I've been writing since I was quite young. I sent my first "novel" to the publisher when I was 9. I was devastated when I got a personal rejection signed by multiple folks and a MG novel that was doing well at the time. I was crushed. Looking back, I can't believe how fortunate I was that they sent my crayon-inscribed prose around the office and everyone got to exclaim how cute it was. Now, of course, nine-year-olds are plugged in their own palm-sized computers. Still, how many of them could figure out how to submit something without adult supervision?
I live in the Blue Ridge Mountains, not far from the Shenandoah River. I used to say I've never tasted moonshine, but I caught the white dog not too long ago. One sip was enough, thank you.
Having first published an article some thirty years ago, which was sent to the editor of a magazine because I was angry at what had been published---I wanted to show them a modern, accurate take on the subject. They sent me a check back. I regularly publish nonfiction articles, it's my fiction that I'm struggling with.
I found this site when I was looking for writing classes, more specifically, something being taught by Mr. Card as I have enjoyed his books on writing. Hopefully, I'll glean what I need from the forums! My preferred genre is fantasy, but I dabble in a few others.
Dalmatians, dressage, and driving horses are my hobbies although I earned a degree in Animal Sciences. They're also the subjects of most of my nonfiction bits. I'm divorced, have five spotted dogs and a horse. Life is quiet and almost predictable. Once upon a time I Served as a Lay Eucharistic Minister.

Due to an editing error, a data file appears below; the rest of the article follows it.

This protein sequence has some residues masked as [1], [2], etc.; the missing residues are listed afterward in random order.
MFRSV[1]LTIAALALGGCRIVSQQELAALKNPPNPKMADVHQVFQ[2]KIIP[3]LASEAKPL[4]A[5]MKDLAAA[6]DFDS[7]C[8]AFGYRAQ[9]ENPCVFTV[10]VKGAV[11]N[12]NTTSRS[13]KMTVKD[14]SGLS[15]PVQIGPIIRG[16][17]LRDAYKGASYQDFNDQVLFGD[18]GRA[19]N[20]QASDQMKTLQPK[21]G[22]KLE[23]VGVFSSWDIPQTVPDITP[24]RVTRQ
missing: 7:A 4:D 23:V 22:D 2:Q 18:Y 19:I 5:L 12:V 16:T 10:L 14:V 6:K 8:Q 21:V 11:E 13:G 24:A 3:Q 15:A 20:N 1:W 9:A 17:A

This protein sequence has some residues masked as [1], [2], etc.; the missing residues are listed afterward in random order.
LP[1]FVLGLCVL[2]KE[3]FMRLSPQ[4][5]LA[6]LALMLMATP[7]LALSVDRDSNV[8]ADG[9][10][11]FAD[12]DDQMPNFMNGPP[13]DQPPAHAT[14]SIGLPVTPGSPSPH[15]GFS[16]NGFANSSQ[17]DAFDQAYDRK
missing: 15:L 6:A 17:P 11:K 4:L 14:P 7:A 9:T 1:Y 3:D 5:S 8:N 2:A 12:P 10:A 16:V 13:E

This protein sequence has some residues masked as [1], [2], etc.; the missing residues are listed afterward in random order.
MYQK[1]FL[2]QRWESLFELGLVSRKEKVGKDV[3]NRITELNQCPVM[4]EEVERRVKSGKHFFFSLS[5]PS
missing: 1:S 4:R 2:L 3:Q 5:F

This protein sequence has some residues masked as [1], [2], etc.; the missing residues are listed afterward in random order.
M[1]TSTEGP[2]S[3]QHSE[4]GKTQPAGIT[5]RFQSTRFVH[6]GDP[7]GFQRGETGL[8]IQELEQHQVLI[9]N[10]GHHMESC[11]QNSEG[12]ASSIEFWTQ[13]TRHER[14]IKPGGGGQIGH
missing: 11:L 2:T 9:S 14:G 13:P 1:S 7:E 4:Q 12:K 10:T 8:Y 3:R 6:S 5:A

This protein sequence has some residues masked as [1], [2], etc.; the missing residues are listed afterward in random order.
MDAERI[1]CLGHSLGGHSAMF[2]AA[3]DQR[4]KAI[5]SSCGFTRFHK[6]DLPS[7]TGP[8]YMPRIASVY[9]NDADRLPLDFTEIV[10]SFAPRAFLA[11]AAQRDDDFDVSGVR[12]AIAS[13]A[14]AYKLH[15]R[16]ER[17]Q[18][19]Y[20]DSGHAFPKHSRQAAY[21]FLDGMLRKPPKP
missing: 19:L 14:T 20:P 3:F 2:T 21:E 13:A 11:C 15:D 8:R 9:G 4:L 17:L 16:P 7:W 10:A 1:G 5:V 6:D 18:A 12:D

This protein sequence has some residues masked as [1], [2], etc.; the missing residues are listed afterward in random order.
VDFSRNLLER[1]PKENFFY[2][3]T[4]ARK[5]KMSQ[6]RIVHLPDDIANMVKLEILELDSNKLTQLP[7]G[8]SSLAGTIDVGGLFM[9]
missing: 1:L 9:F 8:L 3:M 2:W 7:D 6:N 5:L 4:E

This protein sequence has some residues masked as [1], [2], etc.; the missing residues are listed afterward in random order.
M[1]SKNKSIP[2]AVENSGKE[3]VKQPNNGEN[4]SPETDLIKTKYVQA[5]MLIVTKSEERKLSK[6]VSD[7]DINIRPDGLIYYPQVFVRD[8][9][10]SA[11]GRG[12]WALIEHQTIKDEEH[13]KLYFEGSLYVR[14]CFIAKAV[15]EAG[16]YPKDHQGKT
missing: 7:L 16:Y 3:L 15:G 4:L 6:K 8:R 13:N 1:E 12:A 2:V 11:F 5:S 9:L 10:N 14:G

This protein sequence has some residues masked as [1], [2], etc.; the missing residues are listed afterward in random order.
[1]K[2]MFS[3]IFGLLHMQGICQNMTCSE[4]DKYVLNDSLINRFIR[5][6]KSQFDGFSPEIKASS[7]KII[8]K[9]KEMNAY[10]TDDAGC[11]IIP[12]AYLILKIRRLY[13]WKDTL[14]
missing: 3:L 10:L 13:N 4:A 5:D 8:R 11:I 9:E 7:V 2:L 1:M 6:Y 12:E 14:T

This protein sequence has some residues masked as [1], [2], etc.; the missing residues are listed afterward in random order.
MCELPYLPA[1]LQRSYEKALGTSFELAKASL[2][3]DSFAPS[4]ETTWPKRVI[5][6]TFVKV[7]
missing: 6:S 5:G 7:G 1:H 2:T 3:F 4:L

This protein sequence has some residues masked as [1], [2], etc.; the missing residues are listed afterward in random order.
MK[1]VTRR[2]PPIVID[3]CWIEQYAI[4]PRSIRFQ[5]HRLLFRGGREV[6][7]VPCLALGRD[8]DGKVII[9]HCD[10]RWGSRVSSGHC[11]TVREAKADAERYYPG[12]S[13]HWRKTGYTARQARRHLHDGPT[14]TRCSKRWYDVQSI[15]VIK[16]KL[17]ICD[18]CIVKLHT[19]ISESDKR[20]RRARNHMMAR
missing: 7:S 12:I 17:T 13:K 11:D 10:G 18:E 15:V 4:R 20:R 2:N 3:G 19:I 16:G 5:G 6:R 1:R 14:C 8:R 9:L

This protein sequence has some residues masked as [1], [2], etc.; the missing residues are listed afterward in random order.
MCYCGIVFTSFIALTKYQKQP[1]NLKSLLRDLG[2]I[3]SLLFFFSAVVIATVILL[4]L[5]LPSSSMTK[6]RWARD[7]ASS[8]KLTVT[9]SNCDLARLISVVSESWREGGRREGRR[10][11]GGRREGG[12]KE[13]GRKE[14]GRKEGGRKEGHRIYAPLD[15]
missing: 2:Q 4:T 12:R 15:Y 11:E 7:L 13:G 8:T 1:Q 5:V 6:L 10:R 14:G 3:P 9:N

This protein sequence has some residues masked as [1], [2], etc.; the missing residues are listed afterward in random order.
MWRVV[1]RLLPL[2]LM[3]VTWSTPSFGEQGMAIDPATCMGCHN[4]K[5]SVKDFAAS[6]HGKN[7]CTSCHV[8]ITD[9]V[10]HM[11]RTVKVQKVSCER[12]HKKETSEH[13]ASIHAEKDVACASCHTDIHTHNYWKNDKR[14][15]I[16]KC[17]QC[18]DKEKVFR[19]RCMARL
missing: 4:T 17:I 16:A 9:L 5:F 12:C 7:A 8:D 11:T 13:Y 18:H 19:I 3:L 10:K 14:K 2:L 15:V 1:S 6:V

A, or the, struggle and challenge of prose expression before all writers is management of the mischiefs between in-scene verbatim, necessary dramatic details and paraphrased summaries and explanations, especially for accomplished nonfiction creators.
Nonfiction invariably tell summarizes and explains and organizes based upon claim assertion detail and support priorities. Creative nonfiction, though, abides fiction's story craft want for verbatim, shown dramatic scenes.
Many contemporary creative writers overweight paraphrase tell at the expense of verbatim show, as that's how traditional narrative was done -- before motion pictures' verbatim portraits took away much of the audience public. That's the competition and what readers want: vivid, lustrous, lively, verbatim, silky drama, and a challenge prose can meet and exceed.
Welcome to the Hatrack River writers' community. May you realize the whirlwind!
Posts: 5750 | Registered: Jun 2008
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Thirteen lines, thanks for the clarification. I could have been in trouble right out of the starting gate if someone hadn't trained me up a little.
I've been reading various posts which interest me here and I feel like I'm slowly beginning to get to know a few of you. Some of the names stick out at the very least.
Extrinsic, I hope you find my prose as silky as anyone could imagine. I've been told my voice is somewhat unique. I think it still needs some polish. I hope all y'all have a cloth ready, and some rubbing compound at your desk side because I intend to get the most out of this forum that I possibly can!
That is, of course, until y'all get bored of me and tell me to take a hike or publish the dang thing already. I think I'll waddle over and see if anyone is intrigued by my opening.